Figure 1 . Coronal computed tomography scan of the head showing narrowing at the level of the orbital fissure.

Figure 1 . Coronal computed tomography scan of the head showing narrowing at the level of the orbital fissure.

Given the clinical appearance and the radiographic findings, a diagnosis of infantile malignant autosomal recessive osteopetrosis was considered. The infant was administered alpha-interferon as an intervention to preserve bone marrow pending bone marrow transplantation. Unrelated umbilical cord blood transplantation was performed. Four months later, at the age of 10 months, die infant died of respiratory complications. A postmortem examination was performed.

Figure 2. The optic nerves and chiasm showing (A) areas of normal myelin content, (B) foci of a mild decrease in myelin content and (Q foci of complete loss of myelin (hematoxylin-eosin and Luxol fast blue [Sigma Chemical Co., St. Louis, MO], original magnification [AJ x 1 0 and [B and CJ x 20).

Figure 2. The optic nerves and chiasm showing (A) areas of normal myelin content, (B) foci of a mild decrease in myelin content and (Q foci of complete loss of myelin (hematoxylin-eosin and Luxol fast blue [Sigma Chemical Co., St. Louis, MO], original magnification [AJ x 1 0 and [B and CJ x 20).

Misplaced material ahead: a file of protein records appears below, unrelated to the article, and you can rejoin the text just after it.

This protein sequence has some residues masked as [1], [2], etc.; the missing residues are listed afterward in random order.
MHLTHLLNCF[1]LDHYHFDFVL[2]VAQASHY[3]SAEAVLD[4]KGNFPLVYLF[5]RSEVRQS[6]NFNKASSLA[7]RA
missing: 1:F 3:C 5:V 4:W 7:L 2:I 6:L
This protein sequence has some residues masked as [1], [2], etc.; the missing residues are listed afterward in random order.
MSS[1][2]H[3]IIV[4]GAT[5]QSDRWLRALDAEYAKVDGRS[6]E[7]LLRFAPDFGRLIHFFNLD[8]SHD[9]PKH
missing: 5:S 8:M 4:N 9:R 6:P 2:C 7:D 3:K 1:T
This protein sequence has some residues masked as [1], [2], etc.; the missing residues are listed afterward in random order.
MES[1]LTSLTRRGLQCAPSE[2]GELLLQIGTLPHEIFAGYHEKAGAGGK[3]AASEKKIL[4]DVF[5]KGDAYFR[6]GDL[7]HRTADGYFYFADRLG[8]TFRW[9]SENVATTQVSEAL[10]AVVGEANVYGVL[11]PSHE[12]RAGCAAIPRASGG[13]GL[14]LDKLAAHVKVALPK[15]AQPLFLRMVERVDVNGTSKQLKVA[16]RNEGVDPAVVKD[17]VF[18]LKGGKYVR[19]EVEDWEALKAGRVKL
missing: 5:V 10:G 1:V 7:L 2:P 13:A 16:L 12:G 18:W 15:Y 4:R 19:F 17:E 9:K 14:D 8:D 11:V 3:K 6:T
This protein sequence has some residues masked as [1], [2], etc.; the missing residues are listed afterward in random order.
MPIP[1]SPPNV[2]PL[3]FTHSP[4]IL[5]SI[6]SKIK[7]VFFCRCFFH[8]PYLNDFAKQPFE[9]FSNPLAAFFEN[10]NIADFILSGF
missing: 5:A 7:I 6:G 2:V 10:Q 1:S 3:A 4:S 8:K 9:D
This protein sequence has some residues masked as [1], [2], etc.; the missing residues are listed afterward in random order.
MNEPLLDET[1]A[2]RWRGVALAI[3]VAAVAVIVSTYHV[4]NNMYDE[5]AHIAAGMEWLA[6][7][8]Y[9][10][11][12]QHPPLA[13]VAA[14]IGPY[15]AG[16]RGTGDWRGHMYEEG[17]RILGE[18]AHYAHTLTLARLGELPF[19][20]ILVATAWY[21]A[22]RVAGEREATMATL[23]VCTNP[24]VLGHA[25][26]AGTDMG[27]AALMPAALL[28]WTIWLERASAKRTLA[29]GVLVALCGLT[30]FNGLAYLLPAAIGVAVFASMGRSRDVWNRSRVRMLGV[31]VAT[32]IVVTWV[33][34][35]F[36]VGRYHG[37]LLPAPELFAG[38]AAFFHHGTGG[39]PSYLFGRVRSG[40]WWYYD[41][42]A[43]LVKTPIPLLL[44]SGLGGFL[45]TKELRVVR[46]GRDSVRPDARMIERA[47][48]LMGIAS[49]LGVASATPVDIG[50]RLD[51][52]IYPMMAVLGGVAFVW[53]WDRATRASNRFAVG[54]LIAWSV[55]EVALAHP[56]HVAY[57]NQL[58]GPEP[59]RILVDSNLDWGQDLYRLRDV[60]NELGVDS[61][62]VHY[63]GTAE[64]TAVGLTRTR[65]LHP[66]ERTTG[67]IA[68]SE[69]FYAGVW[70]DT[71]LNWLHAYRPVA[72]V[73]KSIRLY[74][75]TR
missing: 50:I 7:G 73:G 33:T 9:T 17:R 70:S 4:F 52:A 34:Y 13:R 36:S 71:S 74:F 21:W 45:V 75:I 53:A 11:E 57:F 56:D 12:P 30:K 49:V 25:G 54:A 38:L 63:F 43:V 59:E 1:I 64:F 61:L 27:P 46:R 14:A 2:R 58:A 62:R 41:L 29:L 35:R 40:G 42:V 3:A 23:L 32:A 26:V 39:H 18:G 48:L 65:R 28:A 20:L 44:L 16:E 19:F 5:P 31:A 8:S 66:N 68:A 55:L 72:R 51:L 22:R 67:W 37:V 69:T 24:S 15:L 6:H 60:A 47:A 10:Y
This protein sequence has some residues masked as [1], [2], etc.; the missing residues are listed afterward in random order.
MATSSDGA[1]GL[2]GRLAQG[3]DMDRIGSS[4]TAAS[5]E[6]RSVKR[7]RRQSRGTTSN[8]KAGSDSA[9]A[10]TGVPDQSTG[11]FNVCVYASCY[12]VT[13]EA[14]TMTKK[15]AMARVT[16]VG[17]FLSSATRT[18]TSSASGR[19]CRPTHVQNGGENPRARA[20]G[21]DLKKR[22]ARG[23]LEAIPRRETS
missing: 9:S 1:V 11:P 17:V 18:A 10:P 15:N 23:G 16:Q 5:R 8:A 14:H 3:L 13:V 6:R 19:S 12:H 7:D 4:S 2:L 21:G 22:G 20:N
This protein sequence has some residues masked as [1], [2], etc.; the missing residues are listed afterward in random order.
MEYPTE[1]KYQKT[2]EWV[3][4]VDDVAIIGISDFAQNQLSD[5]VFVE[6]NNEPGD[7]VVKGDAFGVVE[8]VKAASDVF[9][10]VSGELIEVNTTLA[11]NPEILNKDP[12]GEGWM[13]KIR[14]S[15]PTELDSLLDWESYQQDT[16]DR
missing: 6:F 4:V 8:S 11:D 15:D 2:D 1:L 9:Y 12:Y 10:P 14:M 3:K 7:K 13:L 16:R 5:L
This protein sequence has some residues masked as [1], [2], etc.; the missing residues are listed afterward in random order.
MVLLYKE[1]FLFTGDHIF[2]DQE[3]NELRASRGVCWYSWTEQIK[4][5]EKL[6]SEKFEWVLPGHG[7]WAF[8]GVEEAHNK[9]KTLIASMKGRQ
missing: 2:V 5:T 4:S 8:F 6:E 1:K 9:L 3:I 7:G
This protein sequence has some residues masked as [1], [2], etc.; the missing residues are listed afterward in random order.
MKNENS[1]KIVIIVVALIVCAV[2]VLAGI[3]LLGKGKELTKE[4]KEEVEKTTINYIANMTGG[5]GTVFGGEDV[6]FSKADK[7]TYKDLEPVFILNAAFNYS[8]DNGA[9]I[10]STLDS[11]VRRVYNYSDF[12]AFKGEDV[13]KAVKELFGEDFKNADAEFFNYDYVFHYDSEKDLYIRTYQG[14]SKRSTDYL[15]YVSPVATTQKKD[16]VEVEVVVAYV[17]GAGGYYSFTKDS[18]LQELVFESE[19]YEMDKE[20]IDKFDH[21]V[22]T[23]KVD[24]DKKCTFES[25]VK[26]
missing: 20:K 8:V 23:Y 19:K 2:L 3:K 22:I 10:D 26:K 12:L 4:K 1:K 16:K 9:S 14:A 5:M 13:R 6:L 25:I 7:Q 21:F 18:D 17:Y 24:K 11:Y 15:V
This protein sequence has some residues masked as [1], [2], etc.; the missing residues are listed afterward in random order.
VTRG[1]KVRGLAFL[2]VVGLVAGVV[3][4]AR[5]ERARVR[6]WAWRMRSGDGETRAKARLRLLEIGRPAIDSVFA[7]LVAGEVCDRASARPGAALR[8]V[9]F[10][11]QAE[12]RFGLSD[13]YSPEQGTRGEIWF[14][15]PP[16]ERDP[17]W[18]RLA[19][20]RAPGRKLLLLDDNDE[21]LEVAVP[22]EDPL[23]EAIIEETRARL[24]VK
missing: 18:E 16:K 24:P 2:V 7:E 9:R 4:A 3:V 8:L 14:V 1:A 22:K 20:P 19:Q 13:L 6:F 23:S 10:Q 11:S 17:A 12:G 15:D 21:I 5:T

Figure 3. (A) Photomicrograph of the sphenoid bone showing abnormal trabeculae with basophilic unremodeled cartilage, eosinophilic immature bone, an osteoclast (anowhead), and absent hematopoiesis (hematoxylin-eosin, original magnification x 20). (B) Photomicrograph of more normal-appearing sphenoid bone with intact trilineage hematopoiesis (hematoxylin-eosin, original magnification x 10).

Figure 3. (A) Photomicrograph of the sphenoid bone showing abnormal trabeculae with basophilic unremodeled cartilage, eosinophilic immature bone, an osteoclast (anowhead), and absent hematopoiesis (hematoxylin-eosin, original magnification x 20). (B) Photomicrograph of more normal-appearing sphenoid bone with intact trilineage hematopoiesis (hematoxylin-eosin, original magnification x 10).